THE revelation that parts made at Tillotson's plant in Tralee ended up in an Iranian remotely piloted drone that was used in illegal military operations against civilians in Sudan has focused attention on Irish companies and their involvement in the defence sector.
In fact three other Kerry-based companies have developed links with the military market in recent years.
A recent Channel 4 documentary showed that a drone shot down in Sudan after taking part in several government operations against civilians and rebels contained a carburettor apparently made in Tillotson's Tralee plant.
While Tillotson, who comply with all international regulations on the sale of their goods, were not responsible for the component's eventual use and had no part in its onward sale to the Iranian company which makes the drones, the news that Irish made components are seemingly being used in such weapons has caused concern among some human rights groups here.
There are strict restrictions on the manufacture of weapons and arms in Ireland, companies exporting so called 'dual use' products, which can be used for both civil and military purposes, are free to market their goods to militaries worldwide.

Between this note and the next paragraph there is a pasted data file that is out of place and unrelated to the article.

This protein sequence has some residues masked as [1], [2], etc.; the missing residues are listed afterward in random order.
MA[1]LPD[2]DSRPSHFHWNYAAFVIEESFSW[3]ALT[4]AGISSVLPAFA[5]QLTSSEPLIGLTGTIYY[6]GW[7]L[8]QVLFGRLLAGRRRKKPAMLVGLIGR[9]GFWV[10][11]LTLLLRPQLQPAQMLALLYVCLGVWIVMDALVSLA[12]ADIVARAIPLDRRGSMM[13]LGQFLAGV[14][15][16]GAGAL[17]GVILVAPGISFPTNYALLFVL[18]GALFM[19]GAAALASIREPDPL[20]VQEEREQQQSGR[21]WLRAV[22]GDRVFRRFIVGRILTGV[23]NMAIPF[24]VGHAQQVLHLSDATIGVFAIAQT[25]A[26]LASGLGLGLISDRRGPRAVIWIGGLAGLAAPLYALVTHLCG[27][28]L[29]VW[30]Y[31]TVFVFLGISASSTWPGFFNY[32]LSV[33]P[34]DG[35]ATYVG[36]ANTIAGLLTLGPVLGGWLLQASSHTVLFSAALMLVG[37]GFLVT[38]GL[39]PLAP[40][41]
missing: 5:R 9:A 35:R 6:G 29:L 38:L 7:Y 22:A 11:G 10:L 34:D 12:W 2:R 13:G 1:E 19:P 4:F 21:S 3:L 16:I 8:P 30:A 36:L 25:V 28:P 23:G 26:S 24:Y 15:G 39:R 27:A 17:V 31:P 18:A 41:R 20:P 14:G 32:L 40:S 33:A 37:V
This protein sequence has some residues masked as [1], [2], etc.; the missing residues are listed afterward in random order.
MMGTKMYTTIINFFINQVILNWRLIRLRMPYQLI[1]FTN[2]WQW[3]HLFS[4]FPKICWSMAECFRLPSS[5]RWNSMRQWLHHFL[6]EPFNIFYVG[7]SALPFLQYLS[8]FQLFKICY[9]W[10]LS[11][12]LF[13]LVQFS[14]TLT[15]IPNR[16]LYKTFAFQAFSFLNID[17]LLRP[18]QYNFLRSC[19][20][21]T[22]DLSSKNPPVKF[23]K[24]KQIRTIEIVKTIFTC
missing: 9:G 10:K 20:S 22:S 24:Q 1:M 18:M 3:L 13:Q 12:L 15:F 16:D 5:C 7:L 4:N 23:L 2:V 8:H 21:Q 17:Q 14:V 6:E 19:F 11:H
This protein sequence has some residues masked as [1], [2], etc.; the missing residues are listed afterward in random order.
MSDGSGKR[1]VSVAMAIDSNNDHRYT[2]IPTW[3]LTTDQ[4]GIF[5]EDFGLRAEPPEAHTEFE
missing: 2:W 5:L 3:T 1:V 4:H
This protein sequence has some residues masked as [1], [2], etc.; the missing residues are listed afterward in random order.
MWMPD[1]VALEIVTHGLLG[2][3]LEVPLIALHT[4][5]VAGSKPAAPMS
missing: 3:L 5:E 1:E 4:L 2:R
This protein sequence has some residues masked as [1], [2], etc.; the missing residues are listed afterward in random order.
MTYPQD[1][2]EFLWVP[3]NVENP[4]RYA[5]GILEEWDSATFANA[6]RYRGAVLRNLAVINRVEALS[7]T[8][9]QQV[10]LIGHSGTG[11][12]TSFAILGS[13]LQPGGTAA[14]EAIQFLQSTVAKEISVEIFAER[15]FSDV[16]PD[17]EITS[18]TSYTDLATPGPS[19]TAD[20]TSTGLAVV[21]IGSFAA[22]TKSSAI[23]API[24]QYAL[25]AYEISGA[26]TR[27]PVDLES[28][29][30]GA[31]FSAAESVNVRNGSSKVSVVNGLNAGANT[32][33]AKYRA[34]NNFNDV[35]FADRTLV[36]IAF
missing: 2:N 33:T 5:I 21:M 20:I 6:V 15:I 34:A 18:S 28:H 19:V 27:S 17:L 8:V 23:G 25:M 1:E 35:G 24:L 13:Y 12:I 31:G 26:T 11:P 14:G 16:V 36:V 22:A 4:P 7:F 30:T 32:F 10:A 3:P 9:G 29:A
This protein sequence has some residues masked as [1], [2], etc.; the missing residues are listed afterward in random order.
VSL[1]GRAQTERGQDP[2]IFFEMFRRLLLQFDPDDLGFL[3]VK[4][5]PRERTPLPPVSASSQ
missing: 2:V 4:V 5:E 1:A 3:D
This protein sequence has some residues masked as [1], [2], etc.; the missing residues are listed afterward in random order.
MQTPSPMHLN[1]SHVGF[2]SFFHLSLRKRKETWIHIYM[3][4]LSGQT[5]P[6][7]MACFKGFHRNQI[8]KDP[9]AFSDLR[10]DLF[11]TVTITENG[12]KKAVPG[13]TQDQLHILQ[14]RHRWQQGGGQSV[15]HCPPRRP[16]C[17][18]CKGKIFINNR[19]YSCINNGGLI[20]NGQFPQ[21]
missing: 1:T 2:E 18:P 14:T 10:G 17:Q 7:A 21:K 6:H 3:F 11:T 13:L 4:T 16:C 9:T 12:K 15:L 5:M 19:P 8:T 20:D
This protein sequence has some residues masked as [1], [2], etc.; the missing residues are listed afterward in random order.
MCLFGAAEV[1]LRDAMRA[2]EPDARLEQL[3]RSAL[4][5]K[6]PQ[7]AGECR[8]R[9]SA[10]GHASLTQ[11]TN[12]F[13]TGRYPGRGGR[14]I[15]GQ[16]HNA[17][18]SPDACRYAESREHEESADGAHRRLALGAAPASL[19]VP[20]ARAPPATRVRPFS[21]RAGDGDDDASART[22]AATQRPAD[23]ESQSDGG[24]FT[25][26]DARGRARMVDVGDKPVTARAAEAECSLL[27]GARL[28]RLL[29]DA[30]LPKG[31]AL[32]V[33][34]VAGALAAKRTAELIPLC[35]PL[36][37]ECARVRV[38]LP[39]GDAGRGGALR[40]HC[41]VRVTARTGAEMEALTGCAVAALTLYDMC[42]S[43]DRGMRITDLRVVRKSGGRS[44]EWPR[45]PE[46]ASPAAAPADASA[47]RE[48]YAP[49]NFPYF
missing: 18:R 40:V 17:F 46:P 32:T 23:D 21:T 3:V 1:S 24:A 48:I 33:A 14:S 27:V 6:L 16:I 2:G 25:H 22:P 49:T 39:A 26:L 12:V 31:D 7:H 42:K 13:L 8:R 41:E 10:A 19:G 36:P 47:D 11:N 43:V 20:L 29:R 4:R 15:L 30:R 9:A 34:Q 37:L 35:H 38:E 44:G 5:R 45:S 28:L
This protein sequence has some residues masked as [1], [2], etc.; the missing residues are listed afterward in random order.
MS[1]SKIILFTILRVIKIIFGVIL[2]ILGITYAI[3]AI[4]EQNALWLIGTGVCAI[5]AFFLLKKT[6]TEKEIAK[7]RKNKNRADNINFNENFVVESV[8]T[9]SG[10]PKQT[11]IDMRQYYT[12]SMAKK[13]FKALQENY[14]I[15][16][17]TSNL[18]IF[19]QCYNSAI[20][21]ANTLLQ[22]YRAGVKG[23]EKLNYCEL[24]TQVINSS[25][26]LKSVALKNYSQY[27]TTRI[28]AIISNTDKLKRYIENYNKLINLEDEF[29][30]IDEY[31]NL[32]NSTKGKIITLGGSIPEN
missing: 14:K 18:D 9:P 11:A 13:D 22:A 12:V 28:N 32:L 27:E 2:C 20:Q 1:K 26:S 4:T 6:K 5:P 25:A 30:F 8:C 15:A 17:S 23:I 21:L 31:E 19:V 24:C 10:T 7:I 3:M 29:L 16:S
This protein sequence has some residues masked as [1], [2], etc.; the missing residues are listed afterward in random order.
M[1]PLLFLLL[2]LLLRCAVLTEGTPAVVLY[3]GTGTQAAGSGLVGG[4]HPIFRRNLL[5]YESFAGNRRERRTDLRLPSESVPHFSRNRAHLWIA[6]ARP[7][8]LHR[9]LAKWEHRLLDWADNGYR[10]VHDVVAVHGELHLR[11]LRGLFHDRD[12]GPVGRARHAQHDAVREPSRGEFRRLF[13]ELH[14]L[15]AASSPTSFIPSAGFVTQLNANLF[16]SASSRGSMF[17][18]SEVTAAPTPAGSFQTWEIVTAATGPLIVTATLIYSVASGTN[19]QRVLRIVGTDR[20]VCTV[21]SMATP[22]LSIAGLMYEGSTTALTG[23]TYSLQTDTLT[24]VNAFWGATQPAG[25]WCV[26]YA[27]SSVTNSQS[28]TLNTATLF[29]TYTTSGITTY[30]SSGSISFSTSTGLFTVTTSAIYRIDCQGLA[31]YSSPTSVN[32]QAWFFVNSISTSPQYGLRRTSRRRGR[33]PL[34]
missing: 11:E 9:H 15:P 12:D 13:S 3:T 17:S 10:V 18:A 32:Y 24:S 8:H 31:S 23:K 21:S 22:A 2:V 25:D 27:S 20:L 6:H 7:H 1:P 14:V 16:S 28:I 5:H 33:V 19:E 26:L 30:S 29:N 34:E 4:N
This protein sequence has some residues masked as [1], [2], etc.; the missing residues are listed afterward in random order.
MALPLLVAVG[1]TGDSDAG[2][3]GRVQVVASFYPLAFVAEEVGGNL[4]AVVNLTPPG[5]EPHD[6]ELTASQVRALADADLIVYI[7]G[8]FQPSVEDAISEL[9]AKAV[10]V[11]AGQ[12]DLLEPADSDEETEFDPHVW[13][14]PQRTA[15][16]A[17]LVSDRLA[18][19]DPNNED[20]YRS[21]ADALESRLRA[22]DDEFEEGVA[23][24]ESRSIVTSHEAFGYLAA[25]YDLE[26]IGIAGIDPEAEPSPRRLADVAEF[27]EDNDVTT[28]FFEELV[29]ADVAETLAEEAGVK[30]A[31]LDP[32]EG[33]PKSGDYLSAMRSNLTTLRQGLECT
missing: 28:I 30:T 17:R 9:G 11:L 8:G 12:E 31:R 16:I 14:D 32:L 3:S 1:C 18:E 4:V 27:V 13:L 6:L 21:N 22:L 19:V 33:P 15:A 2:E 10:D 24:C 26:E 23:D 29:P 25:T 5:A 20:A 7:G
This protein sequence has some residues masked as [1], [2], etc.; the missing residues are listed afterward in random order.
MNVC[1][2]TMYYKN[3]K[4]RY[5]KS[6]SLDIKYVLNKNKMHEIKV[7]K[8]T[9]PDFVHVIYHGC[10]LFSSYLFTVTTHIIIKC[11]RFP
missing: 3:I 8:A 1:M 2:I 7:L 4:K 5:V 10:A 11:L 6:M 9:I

The three Kerry companies that have become involved in this lucrative market in recent years are Tralee based firms Reamda, Altobridge and Pulse Learning. The companies have proved remarkably successful, are rapidly growing and have expanded their business to include providing services to various defence and security forces.
Altobridge, which specialises in wireless and satellite communications systems, has been marketing their RCC Tactical Cellular/satellite Communications system to defence, security and emergency services in the US and Canada.
Pulse Learning, which is also headquartered at Kerry Technology Park is also selling its wares to military and security services.
The firm has developed a package called Pulsedefence that, according to the promotional material, provides "accurate, complete and clear training for soldiers, peacekeepers and warfighters." Pulse Learning has supplied the software, to military, government and aerospace clients in the UK, US and Canada.
Reamda an electronics company which is based in the Monavalley Industrial Estate in Tralee provides upgrades and spare parts for HOBO robots that are used by the Irish defence forces and other international armed forces for bomb disposal and other anti terrorist operations.